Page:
The accessible campus may be an impossible dream

The UK’s support system for disabled students puts the focus on institutional capacity rather than student need, says Stephen Campbell 

十二月 10, 2019
Source: Getty

As someone who works in dyslexia and disability support, I was unsurprised by the Office for Students’ recent report highlighting English universities’ failure to foster fully inclusive and accessible learning environments.

The regulator’s October Review of Support for Disabled Students in Higher Education in England revealed not only that disabled students are more likely to drop out of university than their non-disabled counterparts but also that universities rely too heavily on students' disclosing their disabilities and requesting support.

I know first-hand how difficult it is for disabled students to access the right sort of specialist assistance. Doing so requires an understanding of multiple agencies that would tax the most enthusiastic bureaucrat. Take students with dyslexia, broadly considered the least “complex” disability. If they already know they have dyslexia, they have the option to indicate it on their Ucas application form, whereupon consciousness staff from university disability services (or equivalent) will contact them – usually after offers have been made.

So far so straightforward. However, many universities at this point require the student to substantiate their claim to require support and adjustments via a full educational psychological assessment report that includes a clear diagnosis of dyslexia or specific learning difficulties. Many students are unable to provide such evidence. Often, they were screened at school to standards of assessment that were not diagnostic, or they were fully assessed years ago but no longer have the report.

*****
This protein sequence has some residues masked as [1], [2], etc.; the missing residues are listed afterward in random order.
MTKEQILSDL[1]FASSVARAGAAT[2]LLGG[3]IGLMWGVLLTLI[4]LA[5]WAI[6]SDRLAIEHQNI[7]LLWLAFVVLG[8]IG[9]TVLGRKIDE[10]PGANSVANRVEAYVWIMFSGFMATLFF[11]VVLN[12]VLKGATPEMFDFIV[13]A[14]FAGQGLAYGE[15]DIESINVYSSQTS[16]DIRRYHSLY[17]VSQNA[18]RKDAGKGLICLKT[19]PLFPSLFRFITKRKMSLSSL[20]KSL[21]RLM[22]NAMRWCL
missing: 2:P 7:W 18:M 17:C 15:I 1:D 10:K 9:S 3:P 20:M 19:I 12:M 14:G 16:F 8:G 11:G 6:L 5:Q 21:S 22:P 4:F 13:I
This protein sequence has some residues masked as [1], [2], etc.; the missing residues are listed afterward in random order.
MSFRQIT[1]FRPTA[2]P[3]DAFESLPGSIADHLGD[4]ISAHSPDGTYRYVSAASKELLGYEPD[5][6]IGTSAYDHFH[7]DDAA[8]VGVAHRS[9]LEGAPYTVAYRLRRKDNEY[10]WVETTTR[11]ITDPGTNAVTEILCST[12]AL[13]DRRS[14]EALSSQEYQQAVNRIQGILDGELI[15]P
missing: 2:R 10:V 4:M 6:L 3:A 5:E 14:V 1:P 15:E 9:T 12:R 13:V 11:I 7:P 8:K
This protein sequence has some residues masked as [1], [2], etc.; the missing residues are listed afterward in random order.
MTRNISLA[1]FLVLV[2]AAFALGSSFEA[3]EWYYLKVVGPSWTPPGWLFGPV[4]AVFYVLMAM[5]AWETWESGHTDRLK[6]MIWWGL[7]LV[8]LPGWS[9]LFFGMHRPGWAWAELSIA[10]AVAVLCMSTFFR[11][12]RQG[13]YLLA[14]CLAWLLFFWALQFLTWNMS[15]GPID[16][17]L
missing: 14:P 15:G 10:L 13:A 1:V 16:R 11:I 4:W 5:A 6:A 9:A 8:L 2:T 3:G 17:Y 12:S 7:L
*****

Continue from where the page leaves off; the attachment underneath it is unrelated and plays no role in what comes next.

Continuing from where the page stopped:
Hence, depending on the university’s policy, it is likely that access to specialist services will be postponed until one certified professional produces the right sort of document for a second professional to assess. For students with dyslexia – a learning difference that includes information-processing difficulties and poor short-term memory – this process can be complicated and burdensome, particularly if an updated psychological assessment report needs to be arranged and paid for.

Once that has happened, all should in principle go smoothly, with appropriate adjustments put in place. But that is true only if the student does not apply for Disabled Students’ Allowance to fund any additional specialist support. If they do, an application to their funding body is also necessary. And, of course, the bureaucracy doesn’t end there. Once the allowance has been awarded, the student is asked to attend an assessment of study needs with an independent assessor – who, in turn, will recommend that funding be made available for external companies to provide services such as specialist study skills sessions and training for any assistive technology that is deemed necessary. Accessing the appropriate level of support, therefore, can require the student to juggle more than half a dozen different organisations.

Universities with the right sort of commitment to the social model of disability should do what they can to mitigate this sort of bureaucratic nightmare, such as by being more flexible over what evidence they will accept, offering greater student choice over assessment methods and investing in their own assistive technology and in-house academic study skills support for all students.